- The Washington Times - Tuesday, November 6, 2001

Virginians will decide today whether to continue Republican control of the state's top offices for another four years when they go to the polls to elect a new governor, lieutenant governor and attorney general.
Republican Mark L. Earley faces Democrat Mark R. Warner for the state's top job; Libertarian William B. Redpath is also on the ballot. The race for lieutenant governor features Democrat Timothy M. Kaine, Republican Jay K. Katzen and Libertarian Gary A. Reams. Democrat A. Donald McEachin is running against Republican Jerry W. Kilgore for attorney general.
Voters also will decide control of the House of Delegates as they fill the 100 newly redrawn districts, based on the 2000 Census. Voters in Arlington will choose new County Board and school board members, and voters in some jurisdictions will be asked to approve bond issues.
The polls open at 6 a.m. and close at 7 p.m. Voters will have to show identification or sign an affidavit swearing to their identity.
Acceptable identification includes a state-issued voter-information card, a government-issued license or identification card, Social Security card or an employer-issued photo ID.
In some Maryland jurisdictions, voters will choose local officials. The Maryland polls open at 7 a.m. and close at 8 p.m.
Yesterday, both the Republican and Democratic tickets in Virginia flew around the state to rally supporters one last time.
Mr. Warner, speaking to about 400 folks at Market Square in Alexandria, encouraged his supporters to vote for the entire Democratic ticket.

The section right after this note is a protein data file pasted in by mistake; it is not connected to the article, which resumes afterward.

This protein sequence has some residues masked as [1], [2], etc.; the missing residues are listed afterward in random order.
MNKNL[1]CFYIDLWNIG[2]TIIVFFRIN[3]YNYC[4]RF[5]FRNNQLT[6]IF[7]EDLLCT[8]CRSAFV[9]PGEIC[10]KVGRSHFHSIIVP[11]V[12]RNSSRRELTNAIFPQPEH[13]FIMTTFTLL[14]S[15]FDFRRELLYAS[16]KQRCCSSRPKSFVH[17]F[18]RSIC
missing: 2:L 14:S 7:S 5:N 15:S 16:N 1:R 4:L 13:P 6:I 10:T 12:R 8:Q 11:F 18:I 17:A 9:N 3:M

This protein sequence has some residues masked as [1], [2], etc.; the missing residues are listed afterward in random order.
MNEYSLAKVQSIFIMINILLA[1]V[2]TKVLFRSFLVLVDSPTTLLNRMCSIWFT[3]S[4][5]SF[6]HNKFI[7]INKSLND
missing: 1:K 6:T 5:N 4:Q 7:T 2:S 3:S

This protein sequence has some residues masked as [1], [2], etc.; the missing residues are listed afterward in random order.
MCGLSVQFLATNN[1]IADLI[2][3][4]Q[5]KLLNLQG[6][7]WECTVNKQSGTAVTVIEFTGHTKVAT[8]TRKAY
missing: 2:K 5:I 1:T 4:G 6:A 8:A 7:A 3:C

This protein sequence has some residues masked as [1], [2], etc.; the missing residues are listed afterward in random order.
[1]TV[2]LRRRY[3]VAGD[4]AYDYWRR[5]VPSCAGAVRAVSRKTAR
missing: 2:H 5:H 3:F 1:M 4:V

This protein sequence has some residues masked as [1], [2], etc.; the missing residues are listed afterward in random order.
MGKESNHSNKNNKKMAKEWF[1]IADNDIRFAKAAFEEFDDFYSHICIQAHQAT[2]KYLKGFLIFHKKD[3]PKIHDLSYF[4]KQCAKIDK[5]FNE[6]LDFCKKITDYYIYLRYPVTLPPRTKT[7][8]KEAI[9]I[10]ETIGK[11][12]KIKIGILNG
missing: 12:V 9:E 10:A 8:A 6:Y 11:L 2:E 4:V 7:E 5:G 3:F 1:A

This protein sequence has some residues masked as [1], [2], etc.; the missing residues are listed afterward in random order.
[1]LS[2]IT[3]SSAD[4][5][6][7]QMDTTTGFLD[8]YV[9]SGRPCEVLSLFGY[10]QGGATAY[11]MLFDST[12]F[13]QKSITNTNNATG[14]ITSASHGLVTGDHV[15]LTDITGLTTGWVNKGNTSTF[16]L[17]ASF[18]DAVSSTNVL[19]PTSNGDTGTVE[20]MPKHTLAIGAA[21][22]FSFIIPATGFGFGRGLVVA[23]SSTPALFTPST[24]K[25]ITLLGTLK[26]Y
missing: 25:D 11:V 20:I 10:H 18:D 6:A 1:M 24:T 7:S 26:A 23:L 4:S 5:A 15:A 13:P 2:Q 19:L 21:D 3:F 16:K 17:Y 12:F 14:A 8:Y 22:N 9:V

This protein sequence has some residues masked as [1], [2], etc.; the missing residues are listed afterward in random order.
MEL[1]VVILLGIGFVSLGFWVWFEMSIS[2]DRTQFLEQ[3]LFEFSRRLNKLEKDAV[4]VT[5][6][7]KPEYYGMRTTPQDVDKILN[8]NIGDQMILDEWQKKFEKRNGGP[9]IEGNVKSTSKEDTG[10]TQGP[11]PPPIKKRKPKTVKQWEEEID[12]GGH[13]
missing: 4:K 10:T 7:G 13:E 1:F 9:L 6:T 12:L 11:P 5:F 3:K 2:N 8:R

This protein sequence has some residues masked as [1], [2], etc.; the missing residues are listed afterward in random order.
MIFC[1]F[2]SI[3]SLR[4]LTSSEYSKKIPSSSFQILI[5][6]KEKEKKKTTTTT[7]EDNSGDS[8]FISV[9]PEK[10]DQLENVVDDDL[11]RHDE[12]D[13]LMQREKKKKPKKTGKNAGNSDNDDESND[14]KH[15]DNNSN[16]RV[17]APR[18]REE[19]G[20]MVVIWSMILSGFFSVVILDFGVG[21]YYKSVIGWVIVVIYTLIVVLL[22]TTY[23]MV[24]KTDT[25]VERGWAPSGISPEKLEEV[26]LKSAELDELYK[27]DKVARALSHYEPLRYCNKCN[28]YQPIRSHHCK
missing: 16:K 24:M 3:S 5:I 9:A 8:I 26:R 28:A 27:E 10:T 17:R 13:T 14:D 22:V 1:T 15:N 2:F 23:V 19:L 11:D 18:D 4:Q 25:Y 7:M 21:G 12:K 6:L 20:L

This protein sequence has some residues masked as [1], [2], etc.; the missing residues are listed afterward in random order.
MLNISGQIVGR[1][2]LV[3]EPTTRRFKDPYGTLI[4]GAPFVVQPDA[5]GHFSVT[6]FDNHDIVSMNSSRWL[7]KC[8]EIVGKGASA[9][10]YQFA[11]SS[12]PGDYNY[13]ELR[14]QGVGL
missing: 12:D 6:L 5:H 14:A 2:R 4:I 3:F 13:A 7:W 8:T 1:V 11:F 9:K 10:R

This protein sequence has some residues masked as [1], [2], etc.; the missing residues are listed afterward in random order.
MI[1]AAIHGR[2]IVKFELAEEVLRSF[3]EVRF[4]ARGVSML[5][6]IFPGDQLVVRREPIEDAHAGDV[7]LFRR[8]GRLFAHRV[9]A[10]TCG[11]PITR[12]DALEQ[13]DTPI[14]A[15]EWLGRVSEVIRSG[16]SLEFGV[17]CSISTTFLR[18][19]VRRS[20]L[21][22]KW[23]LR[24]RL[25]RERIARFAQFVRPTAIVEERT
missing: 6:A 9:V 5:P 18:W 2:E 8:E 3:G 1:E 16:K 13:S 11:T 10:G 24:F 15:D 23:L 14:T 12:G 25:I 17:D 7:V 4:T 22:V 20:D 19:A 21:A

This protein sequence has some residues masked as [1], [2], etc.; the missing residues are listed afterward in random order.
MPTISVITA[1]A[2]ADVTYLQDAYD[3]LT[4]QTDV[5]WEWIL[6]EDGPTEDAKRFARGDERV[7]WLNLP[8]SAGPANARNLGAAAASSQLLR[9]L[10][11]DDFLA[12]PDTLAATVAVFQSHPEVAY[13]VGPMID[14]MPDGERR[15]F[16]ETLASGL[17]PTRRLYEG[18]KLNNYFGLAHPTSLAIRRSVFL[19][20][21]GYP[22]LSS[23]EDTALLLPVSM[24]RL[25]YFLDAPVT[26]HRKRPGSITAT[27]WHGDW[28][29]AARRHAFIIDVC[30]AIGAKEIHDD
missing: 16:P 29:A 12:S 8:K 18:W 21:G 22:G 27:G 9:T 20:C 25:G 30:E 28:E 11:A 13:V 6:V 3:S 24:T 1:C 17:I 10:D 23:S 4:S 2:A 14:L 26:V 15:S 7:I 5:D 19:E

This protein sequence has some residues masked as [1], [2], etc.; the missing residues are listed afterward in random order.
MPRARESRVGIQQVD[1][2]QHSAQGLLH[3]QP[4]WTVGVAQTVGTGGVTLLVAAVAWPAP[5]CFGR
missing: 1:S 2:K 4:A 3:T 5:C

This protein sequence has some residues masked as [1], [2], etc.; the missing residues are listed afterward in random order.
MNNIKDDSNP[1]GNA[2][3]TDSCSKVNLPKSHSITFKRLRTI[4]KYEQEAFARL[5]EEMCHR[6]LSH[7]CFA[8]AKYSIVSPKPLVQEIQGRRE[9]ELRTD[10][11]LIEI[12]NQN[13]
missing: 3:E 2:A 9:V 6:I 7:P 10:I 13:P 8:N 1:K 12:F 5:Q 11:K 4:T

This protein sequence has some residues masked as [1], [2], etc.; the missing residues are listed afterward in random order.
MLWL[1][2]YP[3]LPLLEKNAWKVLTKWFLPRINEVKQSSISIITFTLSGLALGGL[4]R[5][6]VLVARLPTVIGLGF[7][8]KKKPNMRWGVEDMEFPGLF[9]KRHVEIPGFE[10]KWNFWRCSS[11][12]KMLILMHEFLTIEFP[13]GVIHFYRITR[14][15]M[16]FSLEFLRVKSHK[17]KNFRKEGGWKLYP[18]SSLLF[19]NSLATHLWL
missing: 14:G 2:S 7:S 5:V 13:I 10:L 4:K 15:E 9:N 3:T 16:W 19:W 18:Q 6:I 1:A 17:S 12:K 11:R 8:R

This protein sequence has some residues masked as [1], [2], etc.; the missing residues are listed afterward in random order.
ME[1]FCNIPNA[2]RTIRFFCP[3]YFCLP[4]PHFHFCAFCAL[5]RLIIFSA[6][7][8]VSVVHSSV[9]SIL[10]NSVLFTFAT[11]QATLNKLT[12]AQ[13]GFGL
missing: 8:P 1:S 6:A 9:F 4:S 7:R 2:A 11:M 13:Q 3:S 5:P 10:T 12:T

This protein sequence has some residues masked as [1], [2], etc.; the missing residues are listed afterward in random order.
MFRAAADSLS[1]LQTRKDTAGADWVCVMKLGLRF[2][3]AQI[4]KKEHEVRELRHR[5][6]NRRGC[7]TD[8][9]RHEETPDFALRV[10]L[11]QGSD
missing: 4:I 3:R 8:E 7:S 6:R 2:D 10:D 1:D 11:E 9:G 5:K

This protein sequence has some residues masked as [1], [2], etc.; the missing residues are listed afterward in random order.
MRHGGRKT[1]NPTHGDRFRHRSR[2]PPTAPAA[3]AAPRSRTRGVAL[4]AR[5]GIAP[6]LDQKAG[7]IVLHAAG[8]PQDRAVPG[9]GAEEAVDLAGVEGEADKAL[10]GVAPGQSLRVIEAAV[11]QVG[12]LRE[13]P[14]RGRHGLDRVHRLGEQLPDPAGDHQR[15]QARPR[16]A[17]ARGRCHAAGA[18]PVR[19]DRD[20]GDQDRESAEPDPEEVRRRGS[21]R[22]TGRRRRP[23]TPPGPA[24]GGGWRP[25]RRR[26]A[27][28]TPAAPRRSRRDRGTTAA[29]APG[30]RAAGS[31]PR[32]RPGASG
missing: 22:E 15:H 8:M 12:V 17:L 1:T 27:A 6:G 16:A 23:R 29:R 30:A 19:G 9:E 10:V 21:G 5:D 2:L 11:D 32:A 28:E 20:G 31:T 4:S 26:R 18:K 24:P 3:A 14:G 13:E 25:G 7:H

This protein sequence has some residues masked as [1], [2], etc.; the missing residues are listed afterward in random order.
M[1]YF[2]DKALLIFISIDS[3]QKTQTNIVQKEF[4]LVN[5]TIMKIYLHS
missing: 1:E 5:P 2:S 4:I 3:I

"After the campaign ends tomorrow, the governing begins, and that means reaching across political lines, reaching across regional lines," Mr. Warner said. "You've got a team up on this stage who will reach out to the changing face of Virginia."
He was joined by a host of Democratic candidates and elected officials, including U.S. Rep. James P. Moran and former U.S. Sen. Charles S. Robb.
Instead of a rally, Mr. Earley and the Republican ticket visited a technology company in the Fair Lakes section of Fairfax yesterday, meeting with employees and watching a demonstration of the company's wares. They were joined by U.S. Sens. John W. Warner and George F. Allen, Gov. James S. Gilmore III and Rep. Frank R. Wolf.
Republicans had been using baseball's New York Yankees as their model for predicting a come-from-behind victory, but after the Yankees lost in the final game of the World Series, Republicans now say they want to emulate the Redskins, who had been counted out by many fans and pundits, but have had a recent winning streak.
Nobody knows how the September 11 attacks will affect the election, but voter turnout is expected to be average to light, based on absentee voting figures.
In 1997, the last governor's election, fewer than 50 percent of registered voters turned out. In 1993, 61 percent of registered voters turned out, and in 1989, 66 percent voted but both of those were before the "motor-voter" law swelled the voting rolls, so those numbers are not comparable to 1997 or this year.
There are 4,109,242 persons registered to vote today, with 220,524 of those considered inactive voters.


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